THREE books, described as “absolute treasures” of 17th century literature, have been bought by Scotland’s oldest university, with the help of a grant from the Carnegie Corporation of New York, founded by Scots philanthropist Andrew Carnegie.
The books, a rare 1635 second edition of John Donne’s “Poems”, a 1634 edition of Sir Thomas Malory’s Le Morte d’Arthur, and a first edition of “The Temple” by the Welsh metaphysical poet George Herbert, published in 1633, have been added to the special collections of St Andrews University.
At St Andrews, these books are not locked away...they will be an active part of our scholarly resources.Professor Andrew Murphy
Donne is now one of Britain’s most often quoted poets - his lines “No Man is An Island” and “Never send to know for whom the bell tolls, it tolls for thee” are famous.
Hemmingway adapted the latter for the title of what is arguably his most famous novel, and the former features, among many other places, in the 2002 film adaptation of Nick Hornby’s novel About a Boy, starring Hugh Grant and Nicholas Hoult.
Donne’s verse was not widely known during his lifetime.
But in the decades immediately following his death in 1631, its fame blossomed.
The first edition of his Poems in 1633 made them available to a wide readership, with the poems intended mainly for private reading and contemplation.
The Donne second edition, now acquired by St Andrews, includes 17 original poems not included in the first edition published a year earlier, and a frontispiece portrait of Donne himself at the age of 18.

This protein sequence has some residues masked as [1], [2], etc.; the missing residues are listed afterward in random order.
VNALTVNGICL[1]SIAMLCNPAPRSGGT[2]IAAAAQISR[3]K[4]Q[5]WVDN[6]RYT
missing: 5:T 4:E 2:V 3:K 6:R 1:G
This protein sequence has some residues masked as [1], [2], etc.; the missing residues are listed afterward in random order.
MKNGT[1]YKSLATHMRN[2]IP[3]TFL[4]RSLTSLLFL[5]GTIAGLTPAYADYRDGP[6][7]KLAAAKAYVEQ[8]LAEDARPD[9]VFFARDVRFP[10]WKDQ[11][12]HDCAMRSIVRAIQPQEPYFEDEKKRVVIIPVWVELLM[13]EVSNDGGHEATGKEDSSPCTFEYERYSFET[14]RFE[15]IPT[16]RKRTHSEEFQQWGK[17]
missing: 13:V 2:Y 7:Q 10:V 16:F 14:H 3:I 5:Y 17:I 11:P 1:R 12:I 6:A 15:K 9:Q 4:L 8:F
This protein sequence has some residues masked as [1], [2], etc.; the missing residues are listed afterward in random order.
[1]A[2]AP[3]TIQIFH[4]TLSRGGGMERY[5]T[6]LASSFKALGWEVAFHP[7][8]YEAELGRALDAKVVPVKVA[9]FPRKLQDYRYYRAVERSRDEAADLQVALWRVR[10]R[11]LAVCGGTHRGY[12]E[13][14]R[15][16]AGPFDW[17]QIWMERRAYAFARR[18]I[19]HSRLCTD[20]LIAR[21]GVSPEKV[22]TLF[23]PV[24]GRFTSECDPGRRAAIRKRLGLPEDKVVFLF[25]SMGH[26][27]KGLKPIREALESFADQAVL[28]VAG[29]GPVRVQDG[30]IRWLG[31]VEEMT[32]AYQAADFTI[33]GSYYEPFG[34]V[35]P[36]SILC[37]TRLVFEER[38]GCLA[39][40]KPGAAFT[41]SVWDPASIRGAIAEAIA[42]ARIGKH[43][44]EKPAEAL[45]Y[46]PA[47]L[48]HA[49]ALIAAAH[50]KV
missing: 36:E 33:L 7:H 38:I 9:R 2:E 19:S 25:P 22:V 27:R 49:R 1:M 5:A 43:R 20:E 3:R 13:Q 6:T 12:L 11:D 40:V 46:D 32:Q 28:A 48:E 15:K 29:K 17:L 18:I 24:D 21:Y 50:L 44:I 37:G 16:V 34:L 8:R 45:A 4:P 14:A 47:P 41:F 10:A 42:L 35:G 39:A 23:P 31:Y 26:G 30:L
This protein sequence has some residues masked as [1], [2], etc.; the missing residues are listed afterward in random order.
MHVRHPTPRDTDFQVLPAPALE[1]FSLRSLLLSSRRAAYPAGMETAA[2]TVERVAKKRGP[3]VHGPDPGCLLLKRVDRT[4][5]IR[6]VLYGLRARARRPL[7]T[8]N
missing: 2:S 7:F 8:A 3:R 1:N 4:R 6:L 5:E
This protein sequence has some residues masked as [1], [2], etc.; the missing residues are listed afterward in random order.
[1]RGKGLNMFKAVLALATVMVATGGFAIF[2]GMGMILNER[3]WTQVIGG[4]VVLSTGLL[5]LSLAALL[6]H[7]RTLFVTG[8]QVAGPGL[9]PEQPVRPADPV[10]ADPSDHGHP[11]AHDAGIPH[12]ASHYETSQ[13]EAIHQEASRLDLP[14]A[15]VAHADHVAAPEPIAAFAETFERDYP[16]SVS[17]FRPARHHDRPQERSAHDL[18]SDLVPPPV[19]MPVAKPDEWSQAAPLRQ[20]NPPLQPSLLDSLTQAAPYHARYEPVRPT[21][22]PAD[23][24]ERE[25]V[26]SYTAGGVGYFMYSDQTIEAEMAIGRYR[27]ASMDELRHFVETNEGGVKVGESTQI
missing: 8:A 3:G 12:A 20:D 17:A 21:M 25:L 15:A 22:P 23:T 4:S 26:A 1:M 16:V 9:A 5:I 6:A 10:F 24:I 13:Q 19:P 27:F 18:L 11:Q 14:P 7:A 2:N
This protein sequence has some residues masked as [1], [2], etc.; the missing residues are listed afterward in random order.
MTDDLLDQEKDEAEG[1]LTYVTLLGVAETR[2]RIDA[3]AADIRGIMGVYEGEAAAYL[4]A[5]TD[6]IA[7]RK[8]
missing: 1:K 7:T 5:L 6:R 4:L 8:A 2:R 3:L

The printer’s address to the reader emphasized that already it was taken for granted by “the best judgements” that Donne’s poetry was 2the best in this kinde, that ever this Kingdome hath yet seene”.
The Malory book, full title “The most ancient and famous history of the renowned prince Arthur King of Britaine [Morte d’Arthur]” was produced by a London printer, Williams Stansby, based on the earlier editions by Wynken de Worde and William Caxton.
The book appeared just before the outbreak of the English Civil War. It remained the only available edition for nearly two hundred years until the revival of interest in Arthurian literature in the nineteenth century.
Herbert sent the manuscript of The Temple to the English scholar Nicholas Ferrar from his deathbed, asking him to publish the poems only if he thought they might do good to “any dejected poor soul”. They met with enormous popular acclaim.
The books join St Andrews University’s collection of rare books, already said to be “wonderfully strong” and built up not least because the Fife seat of learning enjoyed copyright deposit status for most of the eighteenth century.
That meant it was entitled to a copy of every book published in Britain.
Professor Andrew Murphy of the university’s School of English said: “While our earlier holdings are very good, it is absolutely fantastic that we have committed ourselves to a programme of building on our existing strengths.
“These new additions are absolute treasures for the University to possess and they will be invaluable aids for teaching and scholarship.
“At St Andrews, these books are not locked away, never to be seen again - they will be an active part of our scholarly resources.”
The university’s Head of Special Collections, Gabriel Sewell, added, “The books are of real significance to Special Collections, and strengthen our existing 17th century holdings. We are thrilled to have been able to acquire these items and look forward to making them available for research by a wide range of users both within and outwith St Andrews, including present and future researchers in a number of Schools.
“We are extremely grateful to the support of the Carnegie Corporation of New York whose generosity has made it possible for us to acquire these books.”
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